If you have been following my blog for a while you will know I have a background in Application Packaging. I tend to avoid locally installing applications into my RDSH and Virtual Desktops images. I even tend to avoid installing apps to my physical desktops, preferring to publish apps to the physical machines or deliver a dynamic app instead. My avoidance of locally installed apps has even greater emphasis now as I am conscious that my desktops could move to the cloud and the less storage consumed there the better. It will ultimately reduce cost and complexity of a cloud migration. Cloudpaging and AppVentix are great options for dynamic app delivery to help avoid locally installing apps with Cloudpaging being my go to option as it is able to handle all apps where as App-V and MSIX cannot.
That is why rather than rely on WinGet for delivering all of my apps, I will instead rely on it for a handful of agents and apps that I want to manage locally. For example, when I have vetted the latest version of ControlUp or Cloudpaging and want to upgrade my environment, I can then put the latest versions of the agents in my repository. The WinGet commands to install these handful of apps can run on startup of the machine so when I login all my agents are on the latest version with minimal effort. Basically my own internal Evergreen app feed for agents.
I can also leverage the WinGet Community Library Source plus my internal source to help streamline the automation of my packaging process for getting the majority of my apps in Cloudpaging for dynamic application delivery. I can use something like Jenkins or an RPA like Automai to run a check on a schedule to see if there is a new version of an app available in the WinGet sources and if so run the Process Scenario for that application to repackage it into Cloudpaging.
Whilst Windows Package Manager can greatly streamline the automation process for your re-packaging efforts, you will want to make note of various different directories, files, registry keys and registry values commonly used during the install of apps from Winget. You will want to add the likes of: C:\Program Files\WindowsApps, LocalAppData\Packages and AppData\Microsoft\Windows\PowerShell to your exclusion templates. There are also some Appx registry that can be excluded too. I guess consider this a convenience tax!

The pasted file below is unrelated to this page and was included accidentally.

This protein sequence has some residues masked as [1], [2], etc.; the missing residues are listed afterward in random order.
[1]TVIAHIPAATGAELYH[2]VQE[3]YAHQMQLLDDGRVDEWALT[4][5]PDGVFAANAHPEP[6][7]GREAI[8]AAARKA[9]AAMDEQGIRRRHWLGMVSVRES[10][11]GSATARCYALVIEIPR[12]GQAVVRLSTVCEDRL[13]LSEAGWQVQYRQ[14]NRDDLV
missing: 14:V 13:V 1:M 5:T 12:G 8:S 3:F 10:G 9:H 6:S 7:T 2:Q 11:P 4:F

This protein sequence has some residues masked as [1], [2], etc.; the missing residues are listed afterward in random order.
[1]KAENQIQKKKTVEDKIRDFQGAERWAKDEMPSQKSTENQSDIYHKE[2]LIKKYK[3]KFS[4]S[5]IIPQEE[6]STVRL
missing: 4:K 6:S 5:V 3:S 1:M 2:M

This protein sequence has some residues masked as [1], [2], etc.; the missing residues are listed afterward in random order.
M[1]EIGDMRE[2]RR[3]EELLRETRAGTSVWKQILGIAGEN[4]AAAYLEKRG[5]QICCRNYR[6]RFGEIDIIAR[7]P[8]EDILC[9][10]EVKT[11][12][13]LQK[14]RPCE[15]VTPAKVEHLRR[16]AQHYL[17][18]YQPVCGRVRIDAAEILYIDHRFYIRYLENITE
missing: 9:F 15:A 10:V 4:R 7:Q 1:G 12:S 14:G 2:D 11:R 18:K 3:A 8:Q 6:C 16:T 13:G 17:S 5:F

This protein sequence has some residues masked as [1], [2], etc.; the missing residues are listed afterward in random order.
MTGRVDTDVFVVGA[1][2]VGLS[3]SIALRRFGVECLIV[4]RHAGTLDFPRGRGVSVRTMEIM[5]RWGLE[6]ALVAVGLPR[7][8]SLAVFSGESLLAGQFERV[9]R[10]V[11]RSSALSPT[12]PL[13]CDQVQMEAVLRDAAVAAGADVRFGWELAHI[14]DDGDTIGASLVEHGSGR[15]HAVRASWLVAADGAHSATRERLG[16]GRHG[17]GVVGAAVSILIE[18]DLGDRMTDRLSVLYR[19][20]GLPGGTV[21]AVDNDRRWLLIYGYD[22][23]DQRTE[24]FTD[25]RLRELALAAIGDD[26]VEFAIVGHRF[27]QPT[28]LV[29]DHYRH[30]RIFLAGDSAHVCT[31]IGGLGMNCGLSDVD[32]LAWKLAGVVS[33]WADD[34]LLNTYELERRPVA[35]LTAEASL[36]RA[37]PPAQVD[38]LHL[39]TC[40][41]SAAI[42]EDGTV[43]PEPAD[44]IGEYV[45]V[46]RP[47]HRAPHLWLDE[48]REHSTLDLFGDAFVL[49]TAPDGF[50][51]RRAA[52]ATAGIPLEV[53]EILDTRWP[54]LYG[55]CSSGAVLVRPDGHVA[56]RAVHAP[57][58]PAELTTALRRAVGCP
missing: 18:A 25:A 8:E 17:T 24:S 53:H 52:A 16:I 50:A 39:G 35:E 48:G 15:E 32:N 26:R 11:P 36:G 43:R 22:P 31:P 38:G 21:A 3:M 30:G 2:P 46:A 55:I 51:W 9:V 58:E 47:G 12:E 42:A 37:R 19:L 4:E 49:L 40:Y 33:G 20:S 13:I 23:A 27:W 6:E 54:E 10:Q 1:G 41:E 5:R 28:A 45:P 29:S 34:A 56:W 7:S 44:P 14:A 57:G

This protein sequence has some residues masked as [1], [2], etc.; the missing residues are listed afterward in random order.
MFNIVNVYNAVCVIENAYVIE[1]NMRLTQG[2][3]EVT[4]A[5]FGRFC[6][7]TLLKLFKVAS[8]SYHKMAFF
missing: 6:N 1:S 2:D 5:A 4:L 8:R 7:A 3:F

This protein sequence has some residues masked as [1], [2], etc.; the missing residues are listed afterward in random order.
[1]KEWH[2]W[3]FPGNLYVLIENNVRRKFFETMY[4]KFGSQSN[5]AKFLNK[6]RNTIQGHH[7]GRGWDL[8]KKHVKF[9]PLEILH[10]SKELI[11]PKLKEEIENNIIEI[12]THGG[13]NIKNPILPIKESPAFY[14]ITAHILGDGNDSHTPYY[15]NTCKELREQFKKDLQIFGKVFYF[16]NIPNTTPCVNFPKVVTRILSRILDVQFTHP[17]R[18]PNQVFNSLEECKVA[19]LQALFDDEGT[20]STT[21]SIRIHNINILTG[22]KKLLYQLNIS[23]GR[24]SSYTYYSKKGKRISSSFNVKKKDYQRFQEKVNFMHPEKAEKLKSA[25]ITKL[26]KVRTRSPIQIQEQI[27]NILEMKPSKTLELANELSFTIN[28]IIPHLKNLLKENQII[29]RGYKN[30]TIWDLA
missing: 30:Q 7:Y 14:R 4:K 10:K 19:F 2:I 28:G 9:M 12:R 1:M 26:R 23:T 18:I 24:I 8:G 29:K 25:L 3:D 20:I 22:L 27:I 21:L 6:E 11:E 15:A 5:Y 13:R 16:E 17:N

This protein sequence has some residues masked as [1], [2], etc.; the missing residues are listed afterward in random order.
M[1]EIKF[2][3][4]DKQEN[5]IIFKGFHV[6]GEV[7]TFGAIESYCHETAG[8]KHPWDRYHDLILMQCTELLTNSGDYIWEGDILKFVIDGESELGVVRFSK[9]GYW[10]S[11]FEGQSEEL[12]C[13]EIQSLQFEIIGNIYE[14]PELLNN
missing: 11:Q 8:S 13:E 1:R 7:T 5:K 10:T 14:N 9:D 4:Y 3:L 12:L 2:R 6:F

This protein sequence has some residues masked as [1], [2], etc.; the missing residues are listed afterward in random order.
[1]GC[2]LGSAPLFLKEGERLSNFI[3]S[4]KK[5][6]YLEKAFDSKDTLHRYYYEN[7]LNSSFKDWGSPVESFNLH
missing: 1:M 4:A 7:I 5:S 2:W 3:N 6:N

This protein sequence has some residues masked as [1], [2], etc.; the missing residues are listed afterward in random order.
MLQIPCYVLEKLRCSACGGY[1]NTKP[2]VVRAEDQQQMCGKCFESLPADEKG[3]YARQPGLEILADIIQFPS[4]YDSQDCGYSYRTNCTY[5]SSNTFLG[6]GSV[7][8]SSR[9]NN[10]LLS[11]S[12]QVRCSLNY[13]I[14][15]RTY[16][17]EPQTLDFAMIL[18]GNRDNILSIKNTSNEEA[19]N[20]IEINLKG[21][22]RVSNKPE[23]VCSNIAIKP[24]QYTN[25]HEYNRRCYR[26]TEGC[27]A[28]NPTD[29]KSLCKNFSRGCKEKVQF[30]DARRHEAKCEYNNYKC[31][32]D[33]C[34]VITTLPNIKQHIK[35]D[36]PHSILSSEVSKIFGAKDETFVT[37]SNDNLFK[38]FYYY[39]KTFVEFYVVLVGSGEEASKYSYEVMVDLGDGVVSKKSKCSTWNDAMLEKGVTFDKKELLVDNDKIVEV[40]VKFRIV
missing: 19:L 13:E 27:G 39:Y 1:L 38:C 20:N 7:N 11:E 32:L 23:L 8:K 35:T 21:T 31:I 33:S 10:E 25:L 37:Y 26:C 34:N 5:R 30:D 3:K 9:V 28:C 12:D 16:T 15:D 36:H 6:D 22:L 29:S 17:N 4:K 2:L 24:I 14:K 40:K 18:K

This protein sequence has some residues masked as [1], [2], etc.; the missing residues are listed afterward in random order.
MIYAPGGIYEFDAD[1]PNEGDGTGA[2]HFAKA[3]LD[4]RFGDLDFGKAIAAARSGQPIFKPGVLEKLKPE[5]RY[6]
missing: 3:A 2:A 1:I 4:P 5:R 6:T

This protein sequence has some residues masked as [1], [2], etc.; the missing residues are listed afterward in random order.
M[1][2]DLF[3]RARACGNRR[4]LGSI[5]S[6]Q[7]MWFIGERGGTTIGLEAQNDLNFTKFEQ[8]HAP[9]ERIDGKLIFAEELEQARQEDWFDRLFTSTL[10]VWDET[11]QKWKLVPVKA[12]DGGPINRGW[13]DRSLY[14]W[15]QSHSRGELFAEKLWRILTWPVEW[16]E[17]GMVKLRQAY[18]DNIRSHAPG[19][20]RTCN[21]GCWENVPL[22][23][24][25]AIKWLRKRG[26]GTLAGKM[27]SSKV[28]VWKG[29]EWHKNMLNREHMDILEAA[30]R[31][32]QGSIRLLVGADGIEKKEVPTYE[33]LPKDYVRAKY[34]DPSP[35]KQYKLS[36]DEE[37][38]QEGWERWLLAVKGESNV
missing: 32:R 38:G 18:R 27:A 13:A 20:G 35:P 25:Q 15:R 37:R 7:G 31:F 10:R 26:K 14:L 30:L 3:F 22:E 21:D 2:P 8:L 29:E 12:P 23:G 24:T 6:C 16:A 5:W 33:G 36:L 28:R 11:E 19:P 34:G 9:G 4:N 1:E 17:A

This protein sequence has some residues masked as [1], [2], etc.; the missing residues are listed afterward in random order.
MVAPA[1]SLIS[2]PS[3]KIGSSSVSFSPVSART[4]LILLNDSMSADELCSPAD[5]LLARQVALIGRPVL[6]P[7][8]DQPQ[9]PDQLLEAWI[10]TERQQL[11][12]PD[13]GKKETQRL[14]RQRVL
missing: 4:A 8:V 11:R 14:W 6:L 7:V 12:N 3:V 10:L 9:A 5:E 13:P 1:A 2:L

I have tried out Windows Package Manager as a way to streamline my Automated Application Package Factory even further. You can check out a quick demo above.
Essentially, if I use Winget as a feeder source for my packages, it significantly reduces the number of steps my robot has to carry out. It makes maintaining scripts even easier and you can simply use the same Global Scenario for any app you might want to leverage Windows Package Manager for and input the winget install command as a variable. No need to create a Scenario for each application! Just re-use the same WinGet Scenario for all apps.
By having a local source to install just a few apps on startup and also limiting the local packages installed in my images to just a few agents with Office, .NET and other larger shared components in the image you can get to that single gold image utopia with greater ease and without installing everything in the image. While I use App Masking on my published desktops for hiding certain printer objects and directories, I feel putting all apps into an image and then masking them is inefficient.
Oddly, enterprise applications are just as big a pain in the ass as they have always been but it seems like some vendors who were previously players in the app delivery modernization market have faded away, while others have pivoted to non-enterprise customer bases. IT teams also have fallen back into old habits of installing apps locally. Windows Package Manager is awesome and I could see it being a really great way to make MSIX even more mainstream once it has a higher rate of compatibility but I hope it doesn’t become a major crutch people use to keep using locally installed fat Win32 apps. It can be an excellent asset for continuous automation, keeping your apps evergreen perhaps using a combination of RPAs like Automai, Package Managers and Cloudpaging. Maybe throwing MSIX into the mix when it is more mature.